Scouting/BSA/Search and Rescue Merit Badge
|The requirements to this merit badge are copyrighted by the Boy Scouts of America. They are reproduced in part here under fair use as a resource for Scouts and Scouters to use in the earning and teaching of merit badges. The requirements published by the Boy Scouts of America should always be used over the list here. If in doubt about the accuracy of a requirement, consult your Merit Badge Counselor.|
|Reading this page does not satisfy any requirement for any merit badge. Per National regulations, the only person who may sign off on requirements is a Merit Badge Counselor, duly registered and authorized by the local Council. To obtain a list of registered Merit Badge Counselors, or to begin a Merit Badge, please contact your Scoutmaster or Council Service Center.|
Do the following:
- A. Explain to your counselor the hazards you are most likely to encounter while participating in search and rescue (SAR) activities, and what you should do to anticipate, help prevent, mitigate, and respond to these hazards.
- B. Discuss first aid and prevention for the types of injuries or illnesses that could occur while participating in SAR activities, including: snakebites, dehydration, shock, environmental emergencies such as hypothermia or heatstroke, blisters, and ankle and knee sprains.
Demonstrate knowledge to stay found and prevent yourself from becoming the subject of a SAR mission.
- A. How does the buddy system help in staying found and safe?
- B. How can knowledge of the area and its seasonal weather changes affect your plans?
- C. Explain how the Ten Essentials are similar to a “ready pack.”
Discuss the following with your counselor:
- A. The difference between search and rescue
- B. The difference between PLS (place last seen) and LKP (last known point)
- C. The meaning of these terms:
- AFRCC (Air Force Rescue Coordination Center)
- IAP (Incident Action Plan)
- ICS (Incident Command System)
- Evaluating search urgency
- Establishing confinement
- Scent item
- Area air scent dog
- Briefing and debriefing
Find out who in your area has authority for search and rescue and what their responsibilities are. Discuss this with your counselor, and explain the official duties of a search and rescue team.
Working with your counselor, become familiar with the Incident Command System. You may use any combination of resource materials, such as printed or online. Discuss with your counselor how features of the ICS compare with Scouting's patrol method.
Identify four types of search and rescue teams and discuss their use or role with your counselor. Then do the following:
- A. Interview a member of one of the teams you have identified above, and learn how this team contributes to a search and rescue operation. Discuss what you learned with your counselor.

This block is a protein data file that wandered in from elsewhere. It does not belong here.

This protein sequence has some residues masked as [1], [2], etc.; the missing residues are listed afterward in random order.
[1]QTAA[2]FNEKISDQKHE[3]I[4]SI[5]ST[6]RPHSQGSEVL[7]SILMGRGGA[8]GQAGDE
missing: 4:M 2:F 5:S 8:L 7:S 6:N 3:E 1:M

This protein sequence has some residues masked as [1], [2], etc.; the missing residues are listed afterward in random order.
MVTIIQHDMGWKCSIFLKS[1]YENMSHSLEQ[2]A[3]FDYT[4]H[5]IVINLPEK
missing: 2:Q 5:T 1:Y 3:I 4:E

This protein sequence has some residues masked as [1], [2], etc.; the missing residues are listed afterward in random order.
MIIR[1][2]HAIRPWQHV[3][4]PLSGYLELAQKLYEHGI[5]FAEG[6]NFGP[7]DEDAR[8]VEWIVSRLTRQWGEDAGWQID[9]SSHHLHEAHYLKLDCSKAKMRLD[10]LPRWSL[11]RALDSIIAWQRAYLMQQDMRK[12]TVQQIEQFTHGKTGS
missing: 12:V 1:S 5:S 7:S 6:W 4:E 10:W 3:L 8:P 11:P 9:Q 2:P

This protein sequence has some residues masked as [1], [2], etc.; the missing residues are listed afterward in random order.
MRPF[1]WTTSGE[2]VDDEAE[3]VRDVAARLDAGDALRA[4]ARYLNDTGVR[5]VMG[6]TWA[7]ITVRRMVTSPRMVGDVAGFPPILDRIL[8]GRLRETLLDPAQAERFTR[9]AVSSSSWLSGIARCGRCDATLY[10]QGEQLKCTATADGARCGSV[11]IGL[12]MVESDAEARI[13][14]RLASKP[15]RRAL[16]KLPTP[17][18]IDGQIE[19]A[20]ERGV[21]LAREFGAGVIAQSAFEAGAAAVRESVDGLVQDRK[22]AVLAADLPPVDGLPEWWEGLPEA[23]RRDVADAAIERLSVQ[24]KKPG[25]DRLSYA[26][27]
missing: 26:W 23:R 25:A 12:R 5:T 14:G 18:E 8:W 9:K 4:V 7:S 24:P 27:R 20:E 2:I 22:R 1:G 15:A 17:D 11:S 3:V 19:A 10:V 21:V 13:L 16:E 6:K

- B. Describe the process and safety methods of working around at least two of the specialized SAR teams you identified above.
- C. Explain the differences between wilderness, urban, and water SARs.
Discuss the Universal Transverse Mercator (UTM) system, latitude, and longitude. Then do the following:
- A. Using a 1:24,000 scale USGS topographic map, show that you can identify a location of your choice using UTM coordinates.
- B. Using a 1:24,000 scale map, ask your counselor to give you a UTM coordinate on the map, then identify that location.
- C. Show that you can identify your current location using the UTM coordinates on a Global Positioning System (GPS) unit and verify it on a 1:24,000 scale map.
- D. Determine a hypothetical place last seen, and point out an area on your map that could be used for containment using natural or human-made boundaries.
Choose a hypothetical scenario, either one presented in this merit badge pamphlet or one created by your counselor. Then do the following:
- A. Complete an incident objectives form for this scenario.
- B. Complete an Incident Action Plan (IAP) to address this scenario.
- C. Discuss with your counselor the behavior of a lost person and how that would impact your incident action plan (for example, the differences between searching for a young child versus a teen).
- D. After completing 8a–8c, discuss the hypothetical scenario with your counselor.
Discuss with your counselor the terms hasty team and hasty search. Then do the following:
- A. Plan and carry out a practice hasty search—either urban or wilderness—for your patrol or troop. Include the following elements in the search: clue awareness, evidence preservation, tracking the subject, and locating the subject using attraction or trail sweep.
- B. When it’s over, hold a team debriefing to discuss the hasty search. Discuss problems encountered, successful and unsuccessful tactics, and ideas for improvement.
Find out about three career or volunteer opportunities in search and rescue. Pick one and find out the education, training, and experience required for this professional or volunteer position. Discuss this with your counselor, and explain why this position might interest you.
NOTE: The Guide to Safe Scouting states "...and flying in aircraft as part of a search and rescue mission are unauthorized activities."
- Search and Rescue Merit Badge with Workbook PDF, current requirements, and resources.
- How to Volunteer for Search & Rescue
- FEMA Incident Action Planning Guide